News of the week

CCGVeritas moves towards a million channels

DSU1 receiverSercel, a subsidiary of CGGVeritas, has introduced new data transmission technology, Giga Transverse, an add-on to the 428XL land acquisition system. The technology increases the maximum channels per line from 10 000 to 100 000, and brings them a big step closer to the possiblity of one million channels on a single job. It will immediately benefit their UltraSeis offering for high-density point-receiver land acquisition. They also refreshed the DSU1 receiver (left), making it smaller and sharper. Young geophysicists must be salivating over the data they will be processing and interpreting in the decades to come.

Petrophysics coming to OpendTect

dGB has a built a comprehensive software suite for the seismic world, but OpendTect is a little light on petrophysics and log analysis. Not anymore! There's a new plugin coming to OpendTect, from Argentinian company Geoinfo: CLAS, or Computer Log Analysis Software. This will make the software attractive to a wider spread of the subsurface spectrum. dGB are on a clear path to creating a full-featured, deeply integrated platform. And OpendTect is open source, so petrophysicists may enjoy creating their own programs and plugins for working with well log data.

Petrel 2011 incorporates knowledge sharing

In Petrel, Schlumberger is introducing a multi-faceted knowledge environment for the entire spectrum of subsurface specialists. The announced improvements for the 2011 version include coordinate conversion for seismic data, better seismic flattening, more interpretation functions, and, most interesting of all, introduces the Studio™ environment. Geoscientists and engineers can search and browse projects, select data, and customize their screens by creating personal collections of often-used processes. It doesn't sound as interactive or social as the awaited Convofy for GeoGraphix, but it is good to see software companies thinking about large-scale, long-term knowledge issues, and it already exists!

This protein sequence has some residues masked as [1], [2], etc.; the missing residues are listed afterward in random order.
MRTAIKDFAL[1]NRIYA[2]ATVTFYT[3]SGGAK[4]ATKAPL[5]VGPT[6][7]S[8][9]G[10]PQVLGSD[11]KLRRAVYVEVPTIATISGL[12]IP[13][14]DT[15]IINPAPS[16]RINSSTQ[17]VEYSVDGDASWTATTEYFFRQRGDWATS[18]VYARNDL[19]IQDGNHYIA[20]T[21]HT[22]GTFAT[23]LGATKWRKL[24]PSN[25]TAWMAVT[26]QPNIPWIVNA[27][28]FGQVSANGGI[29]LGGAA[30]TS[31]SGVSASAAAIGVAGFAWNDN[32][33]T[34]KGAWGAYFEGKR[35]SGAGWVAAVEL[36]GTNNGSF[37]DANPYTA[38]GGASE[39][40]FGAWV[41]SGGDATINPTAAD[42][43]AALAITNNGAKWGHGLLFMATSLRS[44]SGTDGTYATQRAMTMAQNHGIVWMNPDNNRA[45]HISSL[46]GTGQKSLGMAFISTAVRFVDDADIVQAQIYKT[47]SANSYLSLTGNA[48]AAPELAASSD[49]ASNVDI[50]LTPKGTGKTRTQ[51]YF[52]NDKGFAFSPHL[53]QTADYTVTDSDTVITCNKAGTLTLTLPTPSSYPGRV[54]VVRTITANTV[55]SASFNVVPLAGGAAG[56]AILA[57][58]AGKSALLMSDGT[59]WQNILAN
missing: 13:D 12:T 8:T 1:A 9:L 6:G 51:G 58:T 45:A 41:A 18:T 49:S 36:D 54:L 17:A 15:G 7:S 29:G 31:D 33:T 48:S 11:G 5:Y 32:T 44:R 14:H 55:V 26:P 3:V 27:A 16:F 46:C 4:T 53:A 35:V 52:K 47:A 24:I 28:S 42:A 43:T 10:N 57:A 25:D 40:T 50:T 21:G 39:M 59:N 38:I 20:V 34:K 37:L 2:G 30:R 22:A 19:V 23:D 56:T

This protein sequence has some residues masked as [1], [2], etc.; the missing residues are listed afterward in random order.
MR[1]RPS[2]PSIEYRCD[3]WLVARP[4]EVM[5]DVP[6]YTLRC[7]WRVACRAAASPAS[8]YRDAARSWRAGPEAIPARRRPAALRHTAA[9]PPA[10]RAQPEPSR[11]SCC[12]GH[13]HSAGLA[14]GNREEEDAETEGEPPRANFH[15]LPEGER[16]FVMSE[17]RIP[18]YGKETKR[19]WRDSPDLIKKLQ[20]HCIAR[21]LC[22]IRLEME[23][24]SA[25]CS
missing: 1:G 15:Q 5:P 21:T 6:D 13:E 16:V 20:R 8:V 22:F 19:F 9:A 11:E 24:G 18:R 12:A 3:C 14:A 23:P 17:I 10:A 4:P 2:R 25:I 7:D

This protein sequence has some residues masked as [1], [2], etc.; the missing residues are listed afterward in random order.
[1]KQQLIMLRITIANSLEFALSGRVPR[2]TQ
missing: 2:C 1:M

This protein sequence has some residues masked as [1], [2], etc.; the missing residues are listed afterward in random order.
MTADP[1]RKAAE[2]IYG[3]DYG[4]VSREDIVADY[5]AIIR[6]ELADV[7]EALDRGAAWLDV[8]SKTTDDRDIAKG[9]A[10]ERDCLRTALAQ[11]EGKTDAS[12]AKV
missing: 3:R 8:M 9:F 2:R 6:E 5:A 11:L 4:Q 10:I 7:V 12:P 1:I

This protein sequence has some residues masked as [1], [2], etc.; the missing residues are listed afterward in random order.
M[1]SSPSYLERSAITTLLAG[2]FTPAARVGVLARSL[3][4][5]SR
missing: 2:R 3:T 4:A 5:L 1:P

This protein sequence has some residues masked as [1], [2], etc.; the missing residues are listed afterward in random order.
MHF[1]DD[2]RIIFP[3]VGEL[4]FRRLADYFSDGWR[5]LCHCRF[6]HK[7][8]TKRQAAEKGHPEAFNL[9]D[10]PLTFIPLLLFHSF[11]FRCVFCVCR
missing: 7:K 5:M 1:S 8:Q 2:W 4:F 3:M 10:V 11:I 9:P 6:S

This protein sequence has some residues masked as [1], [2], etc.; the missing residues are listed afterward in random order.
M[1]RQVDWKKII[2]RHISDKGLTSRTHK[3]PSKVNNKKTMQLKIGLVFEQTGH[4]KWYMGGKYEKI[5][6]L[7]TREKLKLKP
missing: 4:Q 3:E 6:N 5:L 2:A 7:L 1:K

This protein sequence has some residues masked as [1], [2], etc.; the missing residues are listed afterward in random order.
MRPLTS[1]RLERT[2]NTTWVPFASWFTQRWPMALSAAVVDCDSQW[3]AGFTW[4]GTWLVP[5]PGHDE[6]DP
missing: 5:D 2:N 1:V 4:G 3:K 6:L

Open source vizualization virtualization

High-end visualizaiton performance on a laptop... perhaps even a tablet! TurboVNC in action in the US government. Image: US Data Analysis & Assessment Center wiki.Australian E&P company Santos Ltd recently won the 2011 Red Hat Innovator of the Year award. From the award submission: "Santos has been burnt in the past by hanging its hat on proprietary solutions only to have them rendered uneconomical through being acquired by bigger fish. So for Santos, the move to open source—and to Red Hat—also proved to be a security blanket, as they could be assured that no one could walk in and take its solution away".  Borne out of an explosion of geo-computing costs, and their desire to push the limits of technology, the company sponsored the TurboVNC and VirtualGL projects. The result: users can interpret from anywhere using a standard issue laptop (with dual 24" monitors when at their desks), achieving better performance than traditional workstations. Great foresight! What are you doing about your geo-computing problems?

This regular news feature is for information only. We aren't connected with any of these organizations, and don't necessarily endorse their products or services. Petrel and Studio are trademarks of Schlumberger. Giga Transverse is a trademark of Sercel. Low res DSU1 image from Sercel marketing material.